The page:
Traumatic Childhood and Promiscuity:
Amy Elizabeth Fisher was born on August 21, 1974. In her book, "Amy Fisher: My Story," co-written with Sheila Weller, Amy wrote that she suffered early childhood trauma after a family member, repeatedly, sexually abused her. Then, at age 13, a man hired to work at her home raped her. In her very early teens she was sexually active, eventually resulting in an unwanted pregnancy and abortion. The abuse she suffered as a child seemed to spur her promiscuous behavior, later in life.
Try the Famous Mug Shot Quiz
The Beginnings of the Sexual Affair:
Amy met Joey Buttafuoco in May 1991, when she took her car to his auto shop for repairs. She began visiting the shop and hanging around Joey on a regular basis. Her attraction toward him grew. On July 2, with her car in repair, Joey offered to drive her home. While at her home, the two had their first sexual encounter in her bedroom. Joey was 35, married, with two children. Amy Fisher was 16, and in high school. For the next several months, the two solidified their love affair at local motels.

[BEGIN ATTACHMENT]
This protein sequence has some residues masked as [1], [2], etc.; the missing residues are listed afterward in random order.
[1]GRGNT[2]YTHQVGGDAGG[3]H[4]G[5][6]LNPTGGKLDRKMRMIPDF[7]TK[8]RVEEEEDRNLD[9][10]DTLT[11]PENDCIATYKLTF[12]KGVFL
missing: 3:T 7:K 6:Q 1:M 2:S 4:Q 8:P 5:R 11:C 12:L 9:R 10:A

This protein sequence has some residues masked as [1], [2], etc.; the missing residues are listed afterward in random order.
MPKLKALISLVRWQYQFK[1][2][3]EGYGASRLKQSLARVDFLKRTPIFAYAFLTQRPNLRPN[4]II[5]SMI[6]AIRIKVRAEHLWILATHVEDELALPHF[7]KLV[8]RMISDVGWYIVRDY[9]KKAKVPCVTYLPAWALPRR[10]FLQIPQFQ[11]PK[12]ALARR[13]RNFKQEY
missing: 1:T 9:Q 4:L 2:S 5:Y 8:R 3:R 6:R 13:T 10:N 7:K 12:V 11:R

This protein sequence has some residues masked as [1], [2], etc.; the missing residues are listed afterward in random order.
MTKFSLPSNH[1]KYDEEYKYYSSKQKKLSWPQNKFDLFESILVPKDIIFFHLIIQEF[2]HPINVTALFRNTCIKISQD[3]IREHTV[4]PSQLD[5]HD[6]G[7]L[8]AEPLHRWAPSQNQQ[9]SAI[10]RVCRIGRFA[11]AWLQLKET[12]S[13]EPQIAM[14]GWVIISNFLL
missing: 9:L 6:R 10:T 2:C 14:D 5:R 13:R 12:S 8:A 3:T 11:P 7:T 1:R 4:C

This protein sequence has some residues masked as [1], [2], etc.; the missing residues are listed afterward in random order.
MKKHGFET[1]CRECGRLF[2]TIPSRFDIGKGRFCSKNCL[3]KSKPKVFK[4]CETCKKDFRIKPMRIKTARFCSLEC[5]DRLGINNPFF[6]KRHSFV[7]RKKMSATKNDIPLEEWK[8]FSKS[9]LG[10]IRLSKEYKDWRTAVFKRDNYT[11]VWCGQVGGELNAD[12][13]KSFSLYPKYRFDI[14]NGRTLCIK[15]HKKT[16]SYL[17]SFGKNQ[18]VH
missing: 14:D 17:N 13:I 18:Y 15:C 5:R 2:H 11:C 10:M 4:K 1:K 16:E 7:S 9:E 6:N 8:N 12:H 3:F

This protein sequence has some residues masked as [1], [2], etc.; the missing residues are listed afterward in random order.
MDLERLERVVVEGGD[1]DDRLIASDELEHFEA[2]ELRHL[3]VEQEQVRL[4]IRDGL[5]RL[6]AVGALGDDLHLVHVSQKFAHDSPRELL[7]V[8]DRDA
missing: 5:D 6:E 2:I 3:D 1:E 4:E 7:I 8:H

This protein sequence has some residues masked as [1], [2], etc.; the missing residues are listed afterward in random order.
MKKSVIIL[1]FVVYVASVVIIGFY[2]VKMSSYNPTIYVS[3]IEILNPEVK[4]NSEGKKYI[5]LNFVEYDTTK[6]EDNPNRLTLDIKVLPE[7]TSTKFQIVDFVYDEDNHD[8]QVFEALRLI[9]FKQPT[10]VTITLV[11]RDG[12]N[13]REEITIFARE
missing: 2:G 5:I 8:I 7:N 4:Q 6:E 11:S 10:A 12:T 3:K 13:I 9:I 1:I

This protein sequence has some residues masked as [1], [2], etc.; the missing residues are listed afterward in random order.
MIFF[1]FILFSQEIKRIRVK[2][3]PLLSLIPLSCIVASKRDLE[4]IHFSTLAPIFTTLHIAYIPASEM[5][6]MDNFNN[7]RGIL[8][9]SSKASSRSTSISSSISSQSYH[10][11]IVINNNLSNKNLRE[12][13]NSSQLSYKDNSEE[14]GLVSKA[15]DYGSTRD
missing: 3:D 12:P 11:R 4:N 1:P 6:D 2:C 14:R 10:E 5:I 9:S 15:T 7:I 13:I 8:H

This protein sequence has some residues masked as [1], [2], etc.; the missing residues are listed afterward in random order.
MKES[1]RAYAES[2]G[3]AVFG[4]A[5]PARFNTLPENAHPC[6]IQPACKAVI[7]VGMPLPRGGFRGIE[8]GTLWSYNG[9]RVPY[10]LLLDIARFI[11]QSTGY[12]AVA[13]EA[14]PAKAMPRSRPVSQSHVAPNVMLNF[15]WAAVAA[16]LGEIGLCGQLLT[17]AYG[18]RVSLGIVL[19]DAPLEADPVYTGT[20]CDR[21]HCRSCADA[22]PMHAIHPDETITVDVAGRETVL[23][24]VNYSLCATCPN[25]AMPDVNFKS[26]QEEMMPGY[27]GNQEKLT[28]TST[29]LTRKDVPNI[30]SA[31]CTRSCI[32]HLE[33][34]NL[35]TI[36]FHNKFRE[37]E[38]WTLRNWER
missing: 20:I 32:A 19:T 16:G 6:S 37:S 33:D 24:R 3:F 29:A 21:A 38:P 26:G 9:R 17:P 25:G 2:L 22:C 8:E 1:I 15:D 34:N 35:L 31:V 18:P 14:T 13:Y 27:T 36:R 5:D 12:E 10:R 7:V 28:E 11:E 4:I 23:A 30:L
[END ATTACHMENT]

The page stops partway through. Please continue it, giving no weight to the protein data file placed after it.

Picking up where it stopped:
Amy's Total Focus Was On Joey:
According to Amy, Joey often talked about his unhappiness in his marriage. Amy, in return, shared intimate details of her life to him. The relationship was going strong, but other areas of Amy’s life were beginning to unravel. She was doing badly in school and she lost interest in her friends and family. Her focus was on Joey. By August 1991, Amy was out of work and in need of money. Allegedly, Joey suggested she become an escort at a local escort service. Amy took his suggestion.
Within a month, Amy was making good money as a prostitute. By November, her thoughts about Joey and his wife had become obsessive. She was jealous of Mary Jo, and wanted her out of the picture. In frustration, she decided to give Joey an ultimatum - her or his wife. Joey picked his wife. Amy, stunned and hurt, ended the relationship. Unable to cope with the break up, she cut her wrists, but the cuts were superficial. After the suicide attempt, Amy decided to try to get back to her normal life.
Amy Dwells on Getting Rid of Mary Jo: